But is it that simple, that the sole responsibility lies with the entity that was hacked?
What about us, the consumers? Do we need to be part of the answer by accepting that we willingly create those passwords and PIN numbers and that we provide our personal and private information so we can shop on eBay (which just notified 145 million of us that a cyber attack may have compromised customers’ login information and other personal and private information) or pay bills online?
Should it be our responsibility to understand that online systems, or the strips on the back of our credit and debit cards, that store the data we provide are moving targets (no pun intended) for theft?
Saying “yes” would be the first step in the right direction. Everyone, user and organizations alike, is vulnerable, so the responsibility to protect our information lies with us all.
The second step is for each of us to do whatever we can to manage our vulnerability. Such as:
- Making sure our anti-virus software is current, to prevent scammers from installing viruses on our computers that allow hackers to steal our personal and financial information. When the popular online ticket marketplace Stub Hub suffered a data breach, the hackers did not break directly into Stub Hub’s system; instead, they stole account information directly from the customer by downloading viruses onto each customer’s personal computer, or by collecting the information from data breaches of other websites.
- Monitoring our bank and credit card accounts every day. If you see charges or withdrawals you did not authorize, contact the bank or credit card company immediately. (The liability is still yours until you report that your information has been compromised.)
- Make sure your homeowner’s or renter’s insurance policy covers losses because of fraud, because, even if a class action is settled, there may be strings attached to how you can collect your share. For example: Vendini, another company that offers ticketing services to theaters and event venues, settled a class action in 2014 about compromised data. The settlement requires Vendini to pay as much as $3,000 a customer for identify theft losses. But here is the catch—you have to prove that the information used to make you a victim of identity theft actually came from Vendini’s systems.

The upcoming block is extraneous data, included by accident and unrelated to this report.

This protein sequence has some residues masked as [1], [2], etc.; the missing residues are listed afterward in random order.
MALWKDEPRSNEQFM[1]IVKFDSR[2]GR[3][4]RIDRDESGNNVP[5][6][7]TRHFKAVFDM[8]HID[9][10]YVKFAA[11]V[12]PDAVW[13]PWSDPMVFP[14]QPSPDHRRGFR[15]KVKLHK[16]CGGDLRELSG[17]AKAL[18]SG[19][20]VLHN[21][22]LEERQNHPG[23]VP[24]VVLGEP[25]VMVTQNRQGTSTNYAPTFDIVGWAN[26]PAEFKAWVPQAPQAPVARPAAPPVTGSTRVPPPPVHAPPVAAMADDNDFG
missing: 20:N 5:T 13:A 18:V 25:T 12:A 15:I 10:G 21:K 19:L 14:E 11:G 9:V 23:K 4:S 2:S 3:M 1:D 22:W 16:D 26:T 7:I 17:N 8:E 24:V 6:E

Here is the bottom line:
The landscape on cybersecurity is shifting rapidly as data breaches are spiking. Congress, regulators and state attorneys general are taking a hard look at how companies, universities and governmental agencies are protecting consumer information from unauthorized access. Hearings have been held and new laws pushed. As a result, organizations are facing critical questions about what their responsibilities are to ensure consumers’ private and personal information is secure and in compliance with old as well as new laws.
But it is also imperative that you, the consumer, understand that you cannot depend on organizations to protect the information you provide to them. Rather, you need to take matters into your own hands and pose critical questions to yourself about how you use your own information online. You need to decide what information you are willing to turn over to be able to pay bills, make purchases or register for social media online.
It is after all, your information and your life. Think about it.
The information contained in this article is provided only as general information and may or may not reflect the most current developments legal or otherwise pertaining to the subject matter thereof. Accordingly, this information is not promised or guaranteed to be correct or complete and is not intended to create or constitute formation of an attorney-client relationship. The author expressly disclaims all liability in law or otherwise with respect to actions taken or not taken based on any or all of the content of this article.